While attending Bard College Boylan continued his partnership with Verve/Forecast recording his solo debut "Alias Boona" in 1968.  Given he was a new artist with little name recognition and limited sales history, it was surprising to see Verve/Forecast allowing Boylan to produce himself.  The label also allowed him to bring in his own sessions support, which included fellow Bard students Walter Becker on bass and guitar and keyboardist Donald Fagen.  Personally I was a little disappointed with the collection.  I'm a big fan of the Appletree Theatre LP and I guess I was expecting something similar to that set's mixture of pop, psych and comedy.  Instead Boylan opted for an album heavy on singer/songwriter moves.  Boylan had a nice voice and material like the country-blues 'This Old Town', and singer/songwriter tunes like 'Who Do I Think I Am', 'Hey Hanna' and 'No Second Time' weren't bad.  Unfortunately nothing here was particularly commercial, or engaging.  A remake of Appletree Theatre's 'Don't Blame It On Your Wife' and The Band influenced 'Deep In The Middle' were the only tracks that made much of an impression on me.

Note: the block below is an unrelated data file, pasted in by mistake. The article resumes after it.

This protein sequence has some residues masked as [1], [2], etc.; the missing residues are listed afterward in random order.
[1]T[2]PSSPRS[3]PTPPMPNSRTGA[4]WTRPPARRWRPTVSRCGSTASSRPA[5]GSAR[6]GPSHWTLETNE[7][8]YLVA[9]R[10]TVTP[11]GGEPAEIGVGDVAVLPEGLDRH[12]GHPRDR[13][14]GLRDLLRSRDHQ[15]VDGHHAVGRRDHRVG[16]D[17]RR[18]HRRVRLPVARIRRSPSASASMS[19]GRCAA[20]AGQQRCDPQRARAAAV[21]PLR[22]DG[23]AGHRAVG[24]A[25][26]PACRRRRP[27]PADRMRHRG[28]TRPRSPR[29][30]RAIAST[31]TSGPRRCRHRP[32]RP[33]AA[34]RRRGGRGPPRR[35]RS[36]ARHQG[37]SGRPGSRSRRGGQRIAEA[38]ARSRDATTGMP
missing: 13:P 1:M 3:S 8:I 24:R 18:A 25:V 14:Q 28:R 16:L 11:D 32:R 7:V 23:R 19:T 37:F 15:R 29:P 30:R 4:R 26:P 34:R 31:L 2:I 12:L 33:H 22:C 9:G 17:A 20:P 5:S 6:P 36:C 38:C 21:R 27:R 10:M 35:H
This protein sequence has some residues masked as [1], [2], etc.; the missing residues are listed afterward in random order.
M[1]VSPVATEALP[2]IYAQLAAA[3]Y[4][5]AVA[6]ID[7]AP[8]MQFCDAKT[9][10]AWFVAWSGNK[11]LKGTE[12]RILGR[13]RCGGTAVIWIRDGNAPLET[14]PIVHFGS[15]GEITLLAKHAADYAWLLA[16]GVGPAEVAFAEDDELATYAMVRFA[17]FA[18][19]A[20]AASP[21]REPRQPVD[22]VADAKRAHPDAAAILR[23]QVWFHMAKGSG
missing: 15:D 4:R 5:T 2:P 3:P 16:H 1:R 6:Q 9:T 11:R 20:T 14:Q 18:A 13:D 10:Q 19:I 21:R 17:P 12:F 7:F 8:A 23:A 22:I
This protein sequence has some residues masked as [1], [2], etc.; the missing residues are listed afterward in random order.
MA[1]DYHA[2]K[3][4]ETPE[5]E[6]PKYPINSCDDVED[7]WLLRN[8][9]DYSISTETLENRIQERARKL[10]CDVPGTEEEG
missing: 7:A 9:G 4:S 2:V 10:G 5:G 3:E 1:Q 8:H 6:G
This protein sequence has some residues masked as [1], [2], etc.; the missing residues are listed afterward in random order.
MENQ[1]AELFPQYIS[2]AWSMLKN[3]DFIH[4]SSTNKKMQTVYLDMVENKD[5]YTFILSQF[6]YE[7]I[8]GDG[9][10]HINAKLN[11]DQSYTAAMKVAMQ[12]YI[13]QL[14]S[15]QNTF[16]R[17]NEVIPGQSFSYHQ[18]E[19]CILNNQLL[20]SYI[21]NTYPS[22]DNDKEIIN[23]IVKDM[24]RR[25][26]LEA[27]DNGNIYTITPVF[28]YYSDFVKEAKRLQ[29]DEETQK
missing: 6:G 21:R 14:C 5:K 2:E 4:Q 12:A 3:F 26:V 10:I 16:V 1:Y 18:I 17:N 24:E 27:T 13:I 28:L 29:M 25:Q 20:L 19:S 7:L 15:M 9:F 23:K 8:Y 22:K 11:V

So here are brother John Boylan's fawning liner notes: "In childhood days, when I was trying to shape my destiny I remember a little fellow at my shoulder wearing a sombrero and holding a ring full of keys.  That was before he became known as Boona or to be more complete, "Boona the destroyer of model airplanes and other delicate toys."  Still later the destroyer turned to creation and began to spin tales and script stories.  The one night as we sat in the bottom drawer of a high dresser eating graham crackers, he confided in me: "I want to be a famous singer like Vaughn Monroe.  Post-haste we taught him guitar, that all prophesies should be fulfilled and shortly thereafter be presented us with a sing: "KIckin' up the dust in the South Dakota Plain, We my lips in the cool Colorado rain, New York, Chicago, Denver and L.A.. Got my eyes wide open every step of the way."  Ah the gentle musings of a callow youth.  But time, as they say, flows under the bridge and the young man who listened hard to Buddy Holly, The Everly Brothers, Bob Dylan and Paul Newman is here before us in record form.  And well you may ask is this the same Terry Boylan who was once co-editor of the Buffalo Broadside?  Is this the one-time actor, the part-time college student, the full-time gatherer of experiences?  Is this half of the famous team that producer The Apple tree Theatre or is this the sum total of all these Boonas, a sunny musical creation of many seasons?  Well in the words of Julius-Caesar" "Yes."